Brazilian vocalist Carla Hassett at long-last embraces Bossa Nova.

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When Burl Audio invited singer-songwriter Carla Hassett to record the 1961 bossa nova tune, “Adriana” (by Roberto Menescal) at the iconic EastWest Studios in Los Angeles, she hesitated to reconnect with the 60-year old genre. From years of playing Brazilian music in clubs, she felt tired of the demands to play the same few Jobim classics that Americans know and love. Carla says she “felt the genre had been diminished to a cliché,” and longed to introduce a deeper level of Brazilian music to her audiences.

But Burl Audio (who manufactures high-end recording gear) were eager to capture the authentic swing of bossa nova. “I asked the folks at Burl to dig deep into the barrel, and when they came up with ‘Adriana,’ I knew we were going to make a very cool record.” Burl Audio owner and chief designer, Rich Williams, carefully curated the track for Carla and her band for its exquisite groove in 5/4 meter, and intimate vocal style.


With Carla on guitar and vocals, bass and drums borrowed from Sergio Mendes’s band, piano, percussion, horns and flute, the song came alive in the very room where Sinatra once recorded. After tracking “Adriana,” Carla and the band were given extra studio time. Eager to keep the vibe going, Carla reached for two of her own songs that echoed the spirit of Antonio Carlos Jobim. From her studio, Carla then completed the tracking and mixed the two additional tracks, while “Adriana” stayed in Burl Audio’s hands, then headed straight to vinyl.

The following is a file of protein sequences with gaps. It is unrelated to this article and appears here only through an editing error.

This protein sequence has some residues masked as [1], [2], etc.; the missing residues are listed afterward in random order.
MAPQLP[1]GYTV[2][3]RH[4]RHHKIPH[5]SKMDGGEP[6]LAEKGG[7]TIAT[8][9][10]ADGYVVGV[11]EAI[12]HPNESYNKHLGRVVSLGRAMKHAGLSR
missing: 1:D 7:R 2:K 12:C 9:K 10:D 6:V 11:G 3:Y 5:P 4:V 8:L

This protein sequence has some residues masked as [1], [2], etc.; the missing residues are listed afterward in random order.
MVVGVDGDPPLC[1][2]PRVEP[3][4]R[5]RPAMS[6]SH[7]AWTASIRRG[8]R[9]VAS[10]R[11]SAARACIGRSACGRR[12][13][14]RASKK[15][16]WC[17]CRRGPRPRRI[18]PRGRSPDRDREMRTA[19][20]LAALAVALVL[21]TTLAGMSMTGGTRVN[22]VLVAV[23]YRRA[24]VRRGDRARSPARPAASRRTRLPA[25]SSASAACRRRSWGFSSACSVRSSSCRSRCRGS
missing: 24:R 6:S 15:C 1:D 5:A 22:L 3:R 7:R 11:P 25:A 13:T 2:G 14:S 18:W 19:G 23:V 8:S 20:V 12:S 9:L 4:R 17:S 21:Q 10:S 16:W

“Sempre Odara” is the first of the two additional songs recorded that night. With Burl Audio’s technology, highly skilled musicians, and an iconic studio, the recording session celebrated the perfect pairing of musical and technological excellence, resulting in a pure expression of Brazilian bliss.

The word “odara” stems from the Yoruba term for “beauty,” in the sense that it is both a physical state and a state of well-being. In the Brazilian candomblé tradition, “odara” takes on a deeper meaning of peace, tranquillity, and infinite positivity. The song “Sempre Odara” (always odara), shines a light on the beautiful state of mind that infinite love can evoke, even when it goes unanswered, and the desire to stay in that elusive state for always.

There’s no mystery to the source of Carla’s musical identity. The São Paulo-born singer-songwriter grew up in a Brazilian community in Chicago, studying piano and guitar from an early age, and writing and recording her own tunes on her yellow Panasonic tape recorder before she hit her teens. Besides absorbing the Brazilian music her parents and extended family enjoyed listening to at home, Hassett soaked up rock, blues, funk and all of the other sounds popular in the Windy City. It wasn’t long before she turned pro, playing and singing with the top Chicago bands of the day, and lending her voice to jingles for national advertising campaigns.

Carla moved to Los Angeles and built a career singing backup on tour and in the recording studio with the likes of Billy Idol, Sergio Mendes, Gino Vannelli, actor/musician Gary Sinise, Grammy award-winning soul legend Solomon Burke, Flora Purim and Airto Moreira, Mike Patton, and a bevy of Latin music superstars. Carla backed up Lila Downs, Natalie Cole, and Caetano Veloso when he was honoured at the Latin Grammys. Hassett also lent her voice to the movie soundtracks of Rio, Rio 2, Netflix’s Like Father, and Amazon’s Mozart in the Jungle.

On her previous album, +Blue, Carla explored the meaning of “home” and the complexities of growing up between two countries and cultures stylistically expressed through tropicalia and samba. But as the great Freddy Mercury once said, “give the people what they want,” and on “Sempre Odara,” Carla does just that by embracing the understated power and beauty of her home’s most celebrated music – bossa nova.

Artists website: Carla Hassett

Last modified: October 12, 2019